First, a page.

1. Sheweta B, Deepak M, Singh KB (2010) Genetically modified food: benefits, safety aspects and concerns. As J Food Ag-Ind 3(6): 548-560.
  2. Ufaz S, Galili G (2008) Improving the content of essential amino acids in crop plants: goals and opportunities. Plant Physiol 147(3): 954-961.
  3. Pitzschke A, Hirt H (2010) New insights into an old story: Agrobacterium-induced tumour formation in plants by plant transformation. EMBO J 29(6): 1021-1032.
  4. Hjouj M, Rubinsky B (2010) Magnetic resonance imaging characteristics of non-thermal irreversible electroporation in vegetable tissue. J Membr Biol 236(1): 137-146.
  5. Kaeppler HE, Gu W, Somers DA, Rines HW, Cockburn AE (1990) Silicon carbide fiber-mediated DNA delivery into plant cells. Plant Cell Rep 9(8): 415-418.
  6. Oneto CD, Gonzalez G, Lewi D (2010) Biolistic maize transformation: improving and simplifying the protocol efficiency. African J Agricultural Research 5(25): 3561-3570.
  7. Korzh V, Strahle U (2002) Marshall Barber and the century of microinjection: from cloning of bacteria to cloning of everything. Differentiation 70(6): 221-226.
  8. Bomgardner MM (2012) Replacing Trans Fat: New crops from Dow Chemical and DuPont target food makers looking for stable, heart-healthy oils. Chemical and Engineering News 90(11): 30-32.
  10. Gerald MD, Claire AJ, Stephen RP (2008) Glyphosate resistant crops: adoption, use and future considerations. Pest Manag Sci 64(4): 326-331.
  11. Turchini GM, Francis DS, Senadheera SPSD, Thanuthong T, De Silva SS (2011) Fish oil replacement with different vegetable oils in Murray cod: Evidence of an “omega-3 sparing effect” by other dietary fatty acids. Aquaculture 315(3-4): 250-259.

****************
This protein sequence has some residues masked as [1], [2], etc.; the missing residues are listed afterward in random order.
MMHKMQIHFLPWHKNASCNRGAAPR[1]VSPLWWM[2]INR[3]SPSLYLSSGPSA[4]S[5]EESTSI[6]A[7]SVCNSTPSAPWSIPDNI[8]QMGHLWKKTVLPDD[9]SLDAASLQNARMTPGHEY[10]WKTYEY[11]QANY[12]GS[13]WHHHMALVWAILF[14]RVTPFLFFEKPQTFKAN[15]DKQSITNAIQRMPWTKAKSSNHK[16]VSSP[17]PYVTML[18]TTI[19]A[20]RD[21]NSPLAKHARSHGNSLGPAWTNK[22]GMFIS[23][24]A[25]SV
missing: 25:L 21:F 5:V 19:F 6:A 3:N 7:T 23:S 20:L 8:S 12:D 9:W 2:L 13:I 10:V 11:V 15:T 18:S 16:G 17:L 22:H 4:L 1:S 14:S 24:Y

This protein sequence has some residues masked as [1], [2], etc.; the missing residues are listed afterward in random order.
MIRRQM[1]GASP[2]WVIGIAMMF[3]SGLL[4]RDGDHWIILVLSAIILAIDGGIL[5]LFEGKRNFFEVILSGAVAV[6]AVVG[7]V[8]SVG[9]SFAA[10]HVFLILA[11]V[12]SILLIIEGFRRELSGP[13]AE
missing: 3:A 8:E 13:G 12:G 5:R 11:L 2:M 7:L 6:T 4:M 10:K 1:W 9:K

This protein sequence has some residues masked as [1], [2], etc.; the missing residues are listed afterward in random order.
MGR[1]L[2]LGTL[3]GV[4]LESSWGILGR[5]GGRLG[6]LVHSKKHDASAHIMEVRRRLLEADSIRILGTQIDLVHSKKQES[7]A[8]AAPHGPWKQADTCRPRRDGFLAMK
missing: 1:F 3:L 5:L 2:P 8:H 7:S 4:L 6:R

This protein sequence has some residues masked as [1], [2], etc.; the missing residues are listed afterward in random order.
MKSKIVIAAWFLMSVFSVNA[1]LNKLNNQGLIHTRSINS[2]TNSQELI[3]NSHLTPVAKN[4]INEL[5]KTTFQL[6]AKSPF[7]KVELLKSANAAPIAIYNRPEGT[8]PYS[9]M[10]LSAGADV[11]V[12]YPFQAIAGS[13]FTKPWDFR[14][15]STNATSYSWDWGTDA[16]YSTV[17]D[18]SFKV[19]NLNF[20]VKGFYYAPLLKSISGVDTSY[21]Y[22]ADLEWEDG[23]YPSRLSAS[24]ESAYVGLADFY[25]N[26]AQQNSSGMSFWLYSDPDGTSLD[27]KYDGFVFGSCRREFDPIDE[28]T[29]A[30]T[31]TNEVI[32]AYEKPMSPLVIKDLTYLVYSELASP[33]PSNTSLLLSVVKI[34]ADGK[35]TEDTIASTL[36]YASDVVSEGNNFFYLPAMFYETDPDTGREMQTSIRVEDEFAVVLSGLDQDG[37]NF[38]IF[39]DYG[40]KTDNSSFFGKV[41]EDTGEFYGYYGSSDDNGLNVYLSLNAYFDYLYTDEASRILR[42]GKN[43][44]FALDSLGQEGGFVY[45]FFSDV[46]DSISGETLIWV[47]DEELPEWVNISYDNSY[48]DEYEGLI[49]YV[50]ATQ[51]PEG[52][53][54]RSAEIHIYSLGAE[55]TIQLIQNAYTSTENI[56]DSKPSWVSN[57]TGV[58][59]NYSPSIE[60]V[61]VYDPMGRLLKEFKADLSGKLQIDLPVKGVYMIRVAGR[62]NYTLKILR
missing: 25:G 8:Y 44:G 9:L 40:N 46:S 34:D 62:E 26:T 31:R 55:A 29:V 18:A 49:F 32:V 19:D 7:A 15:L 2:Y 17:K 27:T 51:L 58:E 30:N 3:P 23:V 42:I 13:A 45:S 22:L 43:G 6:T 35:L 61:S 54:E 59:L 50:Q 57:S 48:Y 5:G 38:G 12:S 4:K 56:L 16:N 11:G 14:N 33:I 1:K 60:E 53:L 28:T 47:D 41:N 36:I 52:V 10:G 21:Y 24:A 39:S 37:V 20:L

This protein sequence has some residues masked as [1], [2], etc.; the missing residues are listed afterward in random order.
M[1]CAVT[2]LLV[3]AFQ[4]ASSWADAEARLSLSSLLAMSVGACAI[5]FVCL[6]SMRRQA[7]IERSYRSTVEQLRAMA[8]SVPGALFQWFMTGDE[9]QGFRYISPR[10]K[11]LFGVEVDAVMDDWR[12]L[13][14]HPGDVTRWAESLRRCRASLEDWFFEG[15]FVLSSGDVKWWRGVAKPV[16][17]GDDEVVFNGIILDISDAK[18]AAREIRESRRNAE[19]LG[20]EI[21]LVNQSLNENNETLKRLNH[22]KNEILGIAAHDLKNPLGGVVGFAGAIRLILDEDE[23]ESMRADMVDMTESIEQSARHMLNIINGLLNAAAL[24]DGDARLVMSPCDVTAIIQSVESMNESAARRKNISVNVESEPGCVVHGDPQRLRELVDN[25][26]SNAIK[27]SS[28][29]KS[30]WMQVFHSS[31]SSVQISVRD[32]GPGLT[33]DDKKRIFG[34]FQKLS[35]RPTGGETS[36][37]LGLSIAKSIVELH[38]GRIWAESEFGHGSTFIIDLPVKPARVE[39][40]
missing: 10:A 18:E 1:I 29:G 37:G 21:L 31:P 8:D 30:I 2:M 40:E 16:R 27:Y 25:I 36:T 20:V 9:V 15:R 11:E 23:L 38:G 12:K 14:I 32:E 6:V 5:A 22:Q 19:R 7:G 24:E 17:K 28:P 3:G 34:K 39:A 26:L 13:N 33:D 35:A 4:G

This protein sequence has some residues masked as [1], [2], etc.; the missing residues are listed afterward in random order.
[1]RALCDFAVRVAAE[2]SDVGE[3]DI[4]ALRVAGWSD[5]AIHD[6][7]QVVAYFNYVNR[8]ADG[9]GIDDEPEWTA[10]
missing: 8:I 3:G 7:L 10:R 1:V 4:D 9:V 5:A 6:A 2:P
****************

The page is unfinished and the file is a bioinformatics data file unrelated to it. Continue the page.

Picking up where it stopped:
12. Cecil HV, Melvin ED, Iwan AW (1969) Natural glucosinolates (thioglucosides) in foods and feeds. J of agriculture and food chemistry 17(3): 483-491.
  13. Enami HR, Safafar H (2010) Evaluation of adding canola meal to diet on growth performance of male wistar rats. J Anim Vet Adv 9(6): 1073-1076.
  14. Lee KH, Olomu JL, Sim JS (1991) Live performance carcass yield, protein and energy retention of broiler chickens fed canola and flax full fat seeds and the restored mixtures of meal and oil. Can J Anim Sci 71(3): 897-903.
  15. Harvey BL, Downey RK (1963) The inheritance of Erucic acid content in rapeseed (Brassica napus). Can J Plant Sci 44(1): 104-111.
  16. Nap JP, Metz PLJ, Escaler M, Conner AJ (2003) The release of genetically modified crops into the environment. Plant J 33(1): 1-18.
© 2014-2016 MedCrave Group, All rights reserved. No part of this content may be reproduced or transmitted in any form or by any means as per the standard guidelines of fair use.
Creative Commons License Open Access by MedCrave Group is licensed under a Creative Commons Attribution 4.0 International License.
Based on a work at
Best viewed in Mozilla Firefox | Google Chrome | Above IE 7.0 version | Opera |Privacy Policy